If a foreign object is impaled in a wound, do not attempt to remove the object.

Take measures to stabilize the object to prevent or reduce further injury and, at the same time, control bleeding. In some circumstances, it may be necessary to shorten the protruding object in order to move or evacuate the casualty.

NOTE: If an object is impaled in the casualty’s cheek, the protruding object may be removed, but the casualty must be carefully monitored for bleeding into the mouth.

a. If the casualty is conscious, tell him to remain still and not move the impaled object.

b. Expose the impaled object by cutting or removing clothing to expose the wound site.

c. If the object is protruding from an extremity, check the pulse distal to the wound to determine if circulation is impaired. If circulation is impaired, evacuate the casualty as quickly as practical.

d. If there is serious bleeding from the wound, apply manual pressure to the wound to help control bleeding while you prepare to dress and stabilize the object. If possible, have a fellow soldier or the casualty himself apply the pressure while you dress the injury.

CAUTION: Do not exert force on the impaled object or on the tissue directly adjacent to the edge of the impaled object.

e. Apply a dressing to the wound using a field dressing or three sterile pads. The dressing helps to stabilize the impaled object and protect the wound.

(1) Field dressing. Use your scissors to cut a field dressing halfway through, slip the cut around the impaled object, and secure the field dressing with the attached tails.

(2) Three pads. Cut three sterile dressings halfway through. Place the first dressing around the impaled object (impaled object in slit as shown in figure 8-1). Place the second dressing around the impaled object, but coming from the opposite direction. Place the third dressing around the impaled object, but coming at a right angle to the first two dressings. If no additional bulky dressings are to be applied, secure the dressings with a roller bandage or cravat as described in paragraph g.

Figure 8-1. Applying dressings to stabilize an impaled object.
Figure 8-1. Applying dressings to stabilize an impaled object.

f. Apply additional bulky dressings, if needed to build up the area around the impaled object to further protect and stabilize the object. The bulky material may resemble a doughnut with the impaled object in the “doughnut hole.”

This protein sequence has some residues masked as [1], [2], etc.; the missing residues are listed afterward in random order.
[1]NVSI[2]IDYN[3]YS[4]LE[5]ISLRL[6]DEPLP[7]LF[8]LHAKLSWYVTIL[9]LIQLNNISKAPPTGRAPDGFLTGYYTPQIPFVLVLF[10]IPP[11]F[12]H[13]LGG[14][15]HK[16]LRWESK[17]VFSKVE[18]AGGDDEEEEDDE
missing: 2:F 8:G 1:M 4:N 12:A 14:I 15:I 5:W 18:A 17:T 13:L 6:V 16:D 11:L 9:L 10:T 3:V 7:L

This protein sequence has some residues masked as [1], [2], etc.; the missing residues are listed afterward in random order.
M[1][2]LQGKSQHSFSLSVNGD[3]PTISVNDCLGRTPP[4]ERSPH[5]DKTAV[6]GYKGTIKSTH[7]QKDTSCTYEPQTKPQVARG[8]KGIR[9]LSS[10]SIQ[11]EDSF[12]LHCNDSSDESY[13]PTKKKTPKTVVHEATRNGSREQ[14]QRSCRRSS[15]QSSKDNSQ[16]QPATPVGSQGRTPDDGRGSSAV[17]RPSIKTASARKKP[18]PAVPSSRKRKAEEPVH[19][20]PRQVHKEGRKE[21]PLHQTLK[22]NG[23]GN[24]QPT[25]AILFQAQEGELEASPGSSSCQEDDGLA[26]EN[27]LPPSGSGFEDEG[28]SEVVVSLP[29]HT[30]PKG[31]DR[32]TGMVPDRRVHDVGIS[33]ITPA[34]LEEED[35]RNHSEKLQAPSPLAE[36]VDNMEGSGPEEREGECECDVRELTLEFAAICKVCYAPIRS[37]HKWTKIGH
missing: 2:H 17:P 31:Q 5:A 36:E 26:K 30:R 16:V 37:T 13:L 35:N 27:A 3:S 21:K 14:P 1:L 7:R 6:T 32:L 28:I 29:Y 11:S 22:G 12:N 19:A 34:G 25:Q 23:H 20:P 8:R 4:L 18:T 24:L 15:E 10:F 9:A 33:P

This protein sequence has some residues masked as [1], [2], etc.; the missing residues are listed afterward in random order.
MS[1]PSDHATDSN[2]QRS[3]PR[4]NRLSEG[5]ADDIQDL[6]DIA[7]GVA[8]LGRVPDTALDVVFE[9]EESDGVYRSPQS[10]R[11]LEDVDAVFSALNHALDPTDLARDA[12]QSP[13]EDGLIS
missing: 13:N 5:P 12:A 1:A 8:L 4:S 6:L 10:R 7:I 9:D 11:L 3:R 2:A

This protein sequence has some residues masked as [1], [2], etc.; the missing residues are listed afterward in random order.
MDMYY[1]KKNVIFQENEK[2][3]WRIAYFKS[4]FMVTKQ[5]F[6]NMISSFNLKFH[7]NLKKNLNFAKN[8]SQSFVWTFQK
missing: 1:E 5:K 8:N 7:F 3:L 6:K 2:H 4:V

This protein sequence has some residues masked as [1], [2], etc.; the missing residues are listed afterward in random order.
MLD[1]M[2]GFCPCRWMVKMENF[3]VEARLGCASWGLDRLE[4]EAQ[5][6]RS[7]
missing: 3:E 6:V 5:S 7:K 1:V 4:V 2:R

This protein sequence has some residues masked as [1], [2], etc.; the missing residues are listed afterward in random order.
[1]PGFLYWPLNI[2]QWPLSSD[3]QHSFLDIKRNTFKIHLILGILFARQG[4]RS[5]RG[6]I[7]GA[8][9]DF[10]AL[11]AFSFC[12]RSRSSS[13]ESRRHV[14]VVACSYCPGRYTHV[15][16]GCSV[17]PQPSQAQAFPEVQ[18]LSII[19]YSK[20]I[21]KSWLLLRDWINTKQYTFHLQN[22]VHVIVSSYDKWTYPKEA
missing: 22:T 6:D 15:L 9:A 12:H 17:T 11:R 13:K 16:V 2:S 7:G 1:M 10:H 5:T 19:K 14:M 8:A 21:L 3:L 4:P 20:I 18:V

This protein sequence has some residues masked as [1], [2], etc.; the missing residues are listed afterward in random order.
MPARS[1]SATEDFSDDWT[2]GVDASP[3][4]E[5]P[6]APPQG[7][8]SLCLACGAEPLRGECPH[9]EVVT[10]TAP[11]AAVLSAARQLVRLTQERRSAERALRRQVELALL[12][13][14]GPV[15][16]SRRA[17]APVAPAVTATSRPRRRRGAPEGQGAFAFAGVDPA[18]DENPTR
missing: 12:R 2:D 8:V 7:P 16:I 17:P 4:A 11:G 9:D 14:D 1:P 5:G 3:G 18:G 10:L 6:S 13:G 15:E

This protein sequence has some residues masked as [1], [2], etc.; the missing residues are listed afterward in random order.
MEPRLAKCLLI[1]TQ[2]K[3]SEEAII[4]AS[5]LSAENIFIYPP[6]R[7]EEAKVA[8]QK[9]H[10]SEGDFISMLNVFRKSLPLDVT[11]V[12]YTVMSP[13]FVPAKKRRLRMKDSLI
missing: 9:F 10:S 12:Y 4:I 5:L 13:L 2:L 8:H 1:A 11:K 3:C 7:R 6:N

g. Secure all dressings. Apply bandages, such as elastic bandages or cravats, to hold bulky dressings in place. The bandage should be tight, but not tight enough to interfere with blood circulation.

(1) If the wound is on an extremity, place a cravat under the limb with the center of the cravat on the side opposite that of the impaled object. Wrap the ends of the cravat around the injured extremity in opposite directions, covering the edges of the dressings. Tie the ends of the cravat away from the impaled object.

CAUTION: Do not anchor the bandage to the impaled object (that is, do not wrap the bandage around the object) or cause pressure on the object while applying the bandage.

(2) If the wound is on a limb, recheck the casualty’s circulation below the bandage. If circulation was not impaired before the bandage was applied but is now impaired, loosen and retie the bandage. Then recheck the circulation. If circulation is still impaired, evacuate the casualty as soon as possible.

h. Immobilize the injured area. Apply a splint or sling if appropriate. Make sure the splint or sling does not cause additional movement of the impaled object.

i. Take measures to prevent or control shock.

j. Evacuate the casualty to a medical treatment facility.

Distance Learning for Medical and Nursing Professionals